President Donald Trump's pledge to repeal Obamacare ran into a Republican buzz saw. Now, his ambitious proposal to cut taxes is again encountering GOP opposition — from lawmakers in Democratic-leaning states.
Within a day of Trump's top economic adviser Gary Cohn and Treasury Secretary Steven Mnuchin releasing a dozen bullet points outlining the administration's tax goals, at least three House Republicans criticized one of the key provisions — eliminating the deductibility of state and local taxes — estimated to raise $1.3 trillion over a decade.
The largest beneficiaries of the tax break are in New York, New Jersey and California, all relatively high-tax blue states, which eat up more than a third of the nationwide benefits, according to the nonpartisan Committee for a Responsible Federal Budget.
"I think it's very important that it remain in the code," said Rep. Leonard Lance, a New Jersey Republican. "I am going to fight to keep it."
Lance said New Jersey has high property taxes that make the provision important for his constituents. He added that a push to eliminate that tax break was scuttled in the last big rewrite of the tax code in 1986.
Trump's Home State
The state and local tax deduction is just one of the proposals that could provoke a titanic fight among Republicans as the White House tries to get its plan off the ground.
The broader GOP fight is likely to focus on cost and how to pay for the individual and corporate tax cuts, if at all. There are 28 House Republicans from New York, New Jersey and California — more than GOP leaders can afford to lose on a tax bill without Democratic votes.
Ditching the deduction would raise federal tax revenue by $1.3 trillion over 10 years, according to the Tax Policy Center, which found that 90 percent of that increase would be paid by taxpayers who earn $100,000 or more.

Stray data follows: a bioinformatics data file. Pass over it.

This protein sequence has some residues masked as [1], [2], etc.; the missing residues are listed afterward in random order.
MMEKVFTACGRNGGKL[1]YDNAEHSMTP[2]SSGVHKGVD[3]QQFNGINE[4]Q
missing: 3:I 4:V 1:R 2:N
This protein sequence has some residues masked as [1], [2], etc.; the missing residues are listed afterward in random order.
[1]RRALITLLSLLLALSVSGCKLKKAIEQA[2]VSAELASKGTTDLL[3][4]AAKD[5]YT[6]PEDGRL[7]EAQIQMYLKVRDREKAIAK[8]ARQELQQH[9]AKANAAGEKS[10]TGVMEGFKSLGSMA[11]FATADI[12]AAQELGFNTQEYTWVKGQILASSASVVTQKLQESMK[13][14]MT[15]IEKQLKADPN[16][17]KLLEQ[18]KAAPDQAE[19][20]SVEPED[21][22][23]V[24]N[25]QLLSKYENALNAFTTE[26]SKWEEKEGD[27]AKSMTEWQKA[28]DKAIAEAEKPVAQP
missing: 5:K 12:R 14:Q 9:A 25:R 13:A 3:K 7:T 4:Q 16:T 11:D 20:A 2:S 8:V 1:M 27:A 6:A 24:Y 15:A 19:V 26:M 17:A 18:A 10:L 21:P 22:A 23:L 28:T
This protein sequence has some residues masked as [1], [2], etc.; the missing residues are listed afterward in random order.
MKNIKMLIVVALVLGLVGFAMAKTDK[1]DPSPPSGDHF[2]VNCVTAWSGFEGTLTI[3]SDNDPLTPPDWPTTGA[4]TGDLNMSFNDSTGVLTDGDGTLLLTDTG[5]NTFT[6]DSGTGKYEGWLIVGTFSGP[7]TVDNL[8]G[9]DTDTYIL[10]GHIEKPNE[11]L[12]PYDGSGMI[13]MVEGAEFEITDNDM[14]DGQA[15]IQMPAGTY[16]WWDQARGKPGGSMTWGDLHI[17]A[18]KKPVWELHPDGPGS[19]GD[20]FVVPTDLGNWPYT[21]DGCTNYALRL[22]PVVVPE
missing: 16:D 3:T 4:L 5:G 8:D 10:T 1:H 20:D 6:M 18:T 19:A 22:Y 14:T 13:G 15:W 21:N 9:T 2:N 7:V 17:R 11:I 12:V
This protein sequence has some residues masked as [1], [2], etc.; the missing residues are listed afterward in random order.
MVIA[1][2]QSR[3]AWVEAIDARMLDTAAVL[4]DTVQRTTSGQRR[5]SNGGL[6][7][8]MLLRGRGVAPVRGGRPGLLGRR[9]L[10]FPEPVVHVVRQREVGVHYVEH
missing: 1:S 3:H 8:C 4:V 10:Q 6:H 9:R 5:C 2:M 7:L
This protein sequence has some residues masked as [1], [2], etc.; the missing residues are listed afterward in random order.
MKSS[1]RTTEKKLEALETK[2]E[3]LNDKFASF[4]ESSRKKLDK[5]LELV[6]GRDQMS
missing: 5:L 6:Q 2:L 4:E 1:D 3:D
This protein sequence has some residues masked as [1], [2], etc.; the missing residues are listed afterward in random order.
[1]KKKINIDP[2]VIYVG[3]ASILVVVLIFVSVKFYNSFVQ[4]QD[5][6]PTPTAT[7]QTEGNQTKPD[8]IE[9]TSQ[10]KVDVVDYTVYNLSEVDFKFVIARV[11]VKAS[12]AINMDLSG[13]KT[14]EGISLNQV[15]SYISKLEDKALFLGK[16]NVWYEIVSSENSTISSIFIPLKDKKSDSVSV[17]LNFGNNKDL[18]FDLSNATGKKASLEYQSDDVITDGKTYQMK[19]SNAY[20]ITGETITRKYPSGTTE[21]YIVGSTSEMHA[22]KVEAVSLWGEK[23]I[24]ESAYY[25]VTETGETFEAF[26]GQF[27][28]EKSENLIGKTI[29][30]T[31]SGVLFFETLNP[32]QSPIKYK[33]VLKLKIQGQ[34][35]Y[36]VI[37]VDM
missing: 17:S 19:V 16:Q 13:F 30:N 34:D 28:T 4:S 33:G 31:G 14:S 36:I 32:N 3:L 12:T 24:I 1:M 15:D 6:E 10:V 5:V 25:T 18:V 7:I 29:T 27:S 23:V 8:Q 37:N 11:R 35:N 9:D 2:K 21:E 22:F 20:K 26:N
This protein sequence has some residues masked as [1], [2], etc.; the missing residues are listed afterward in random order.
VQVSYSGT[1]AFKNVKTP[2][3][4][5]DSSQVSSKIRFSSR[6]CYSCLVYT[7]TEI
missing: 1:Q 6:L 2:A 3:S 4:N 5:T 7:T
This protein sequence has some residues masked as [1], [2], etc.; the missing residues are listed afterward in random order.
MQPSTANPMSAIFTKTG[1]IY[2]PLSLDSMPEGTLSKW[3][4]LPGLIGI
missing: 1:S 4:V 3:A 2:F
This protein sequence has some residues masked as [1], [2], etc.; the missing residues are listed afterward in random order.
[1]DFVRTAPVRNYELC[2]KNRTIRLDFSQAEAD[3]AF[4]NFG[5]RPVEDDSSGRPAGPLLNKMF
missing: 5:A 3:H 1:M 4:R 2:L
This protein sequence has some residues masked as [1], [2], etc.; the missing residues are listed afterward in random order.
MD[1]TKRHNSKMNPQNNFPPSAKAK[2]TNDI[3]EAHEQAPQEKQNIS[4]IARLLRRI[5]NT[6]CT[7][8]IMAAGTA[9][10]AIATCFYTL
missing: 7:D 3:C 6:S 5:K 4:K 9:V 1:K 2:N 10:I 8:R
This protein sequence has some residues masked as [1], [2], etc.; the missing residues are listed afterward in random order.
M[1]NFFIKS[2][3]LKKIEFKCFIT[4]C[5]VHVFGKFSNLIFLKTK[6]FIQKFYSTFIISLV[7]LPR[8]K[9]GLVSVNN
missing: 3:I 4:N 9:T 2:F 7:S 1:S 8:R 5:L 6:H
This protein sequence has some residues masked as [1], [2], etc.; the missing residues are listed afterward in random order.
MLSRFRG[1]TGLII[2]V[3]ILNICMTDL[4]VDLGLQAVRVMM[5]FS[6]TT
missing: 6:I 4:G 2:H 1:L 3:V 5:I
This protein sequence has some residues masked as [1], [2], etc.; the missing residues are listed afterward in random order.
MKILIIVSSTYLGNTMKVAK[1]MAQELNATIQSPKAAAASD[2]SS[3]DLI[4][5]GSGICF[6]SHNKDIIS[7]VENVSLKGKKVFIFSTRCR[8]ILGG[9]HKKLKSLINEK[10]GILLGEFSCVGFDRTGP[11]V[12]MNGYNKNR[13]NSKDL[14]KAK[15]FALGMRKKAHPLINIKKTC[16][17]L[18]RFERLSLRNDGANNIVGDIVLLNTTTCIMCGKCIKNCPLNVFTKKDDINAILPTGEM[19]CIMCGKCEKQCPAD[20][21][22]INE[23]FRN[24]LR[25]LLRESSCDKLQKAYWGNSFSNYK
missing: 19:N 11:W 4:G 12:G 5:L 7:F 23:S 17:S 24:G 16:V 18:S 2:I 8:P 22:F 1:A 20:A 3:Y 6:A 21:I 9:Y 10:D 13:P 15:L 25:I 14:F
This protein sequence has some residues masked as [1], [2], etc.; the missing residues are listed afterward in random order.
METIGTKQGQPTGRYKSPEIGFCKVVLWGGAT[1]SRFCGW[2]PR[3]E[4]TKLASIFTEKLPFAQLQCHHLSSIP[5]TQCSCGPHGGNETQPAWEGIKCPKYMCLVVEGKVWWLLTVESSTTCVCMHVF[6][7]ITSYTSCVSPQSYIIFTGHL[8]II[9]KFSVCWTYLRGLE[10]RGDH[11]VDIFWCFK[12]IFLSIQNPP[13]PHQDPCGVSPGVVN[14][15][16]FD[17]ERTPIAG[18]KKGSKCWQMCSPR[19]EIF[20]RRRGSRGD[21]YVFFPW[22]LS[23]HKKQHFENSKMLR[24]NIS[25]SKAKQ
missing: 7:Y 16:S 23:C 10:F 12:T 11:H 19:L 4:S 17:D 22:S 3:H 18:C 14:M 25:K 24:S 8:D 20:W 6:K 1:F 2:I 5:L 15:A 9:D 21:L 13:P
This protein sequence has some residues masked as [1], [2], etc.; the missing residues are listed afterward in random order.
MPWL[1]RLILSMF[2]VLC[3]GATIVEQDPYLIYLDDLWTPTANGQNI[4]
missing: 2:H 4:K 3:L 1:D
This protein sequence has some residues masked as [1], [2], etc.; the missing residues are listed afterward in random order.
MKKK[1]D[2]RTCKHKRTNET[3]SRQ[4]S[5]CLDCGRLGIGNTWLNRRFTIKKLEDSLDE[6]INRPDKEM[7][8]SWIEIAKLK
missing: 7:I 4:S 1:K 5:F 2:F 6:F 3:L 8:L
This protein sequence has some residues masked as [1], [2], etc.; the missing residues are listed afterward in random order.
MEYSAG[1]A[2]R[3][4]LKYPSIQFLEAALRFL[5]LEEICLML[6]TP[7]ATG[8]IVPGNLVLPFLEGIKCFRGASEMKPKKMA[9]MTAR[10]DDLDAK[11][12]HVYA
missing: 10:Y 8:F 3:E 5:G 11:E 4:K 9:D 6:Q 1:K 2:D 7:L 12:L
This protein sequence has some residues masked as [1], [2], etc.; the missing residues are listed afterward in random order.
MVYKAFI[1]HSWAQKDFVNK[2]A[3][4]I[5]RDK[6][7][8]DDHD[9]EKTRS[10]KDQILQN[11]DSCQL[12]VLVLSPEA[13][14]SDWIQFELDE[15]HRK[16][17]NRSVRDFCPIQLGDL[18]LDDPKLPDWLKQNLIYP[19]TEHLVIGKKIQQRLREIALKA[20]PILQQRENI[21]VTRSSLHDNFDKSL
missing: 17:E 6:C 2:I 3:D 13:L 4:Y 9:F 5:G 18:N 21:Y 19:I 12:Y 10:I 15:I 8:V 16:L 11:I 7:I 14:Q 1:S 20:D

Dropping it from the bill would make it even more difficult to ensure that tax reform is revenue neutral, or doesn't add to the deficit. Revenue neutrality is needed to make a tax overhaul permanent under budget reconciliation rules in the Senate.
Republicans from Trump's home state of New York also said they want to keep it.
"I'm going to stand up for New York," said Rep. Chris Collins, who represents a district in western New York. "I do oppose" ending it, Collins said, but added that he's going to weigh it along with Trump's other proposal to double the standard deduction.
The tax plan on Wednesday also called for doubling the standard deduction, which would help lower- and middle-class taxpayers.
The proposal to eliminate the state and local deduction represents a rare case in which conservative activists actually back a federal tax increase. The anti-tax activist Grover Norquist has argued that it effectively subsidizes — and therefore encourages — tax hikes on the state level, and that unwinding it would ratchet back that incentive.
Eliminating the state and local tax deduction will help to level the playing field and prevent some states from subsidizing others, according to an administration official who briefed reporters Thursday on the condition of anonymity to discuss White House strategy.
"It's something I'm obviously very sensitive to coming from a high tax state," said Representative Tom Reed, who represents upstate New York. "People have made it very clear to me, from New York that the property tax burden is huge and this is something that's very important to them."
Still, he said, "I'm keeping an open mind as we go through tax reform."
New Yorkers claimed $68 billion in itemized deductions for state and local taxes in 2014, according to an analysis by the conservative Empire Center for Public Policy. The average deduction in New York for state and local taxes was $21,038 that year.
Asked Thursday about Trump's plan to scrap the state and local tax deduction, House Ways and Means tax subcommittee chairman Peter Roskam, an Illinois Republican, made no promises.
"We're going to look at all that," he said.
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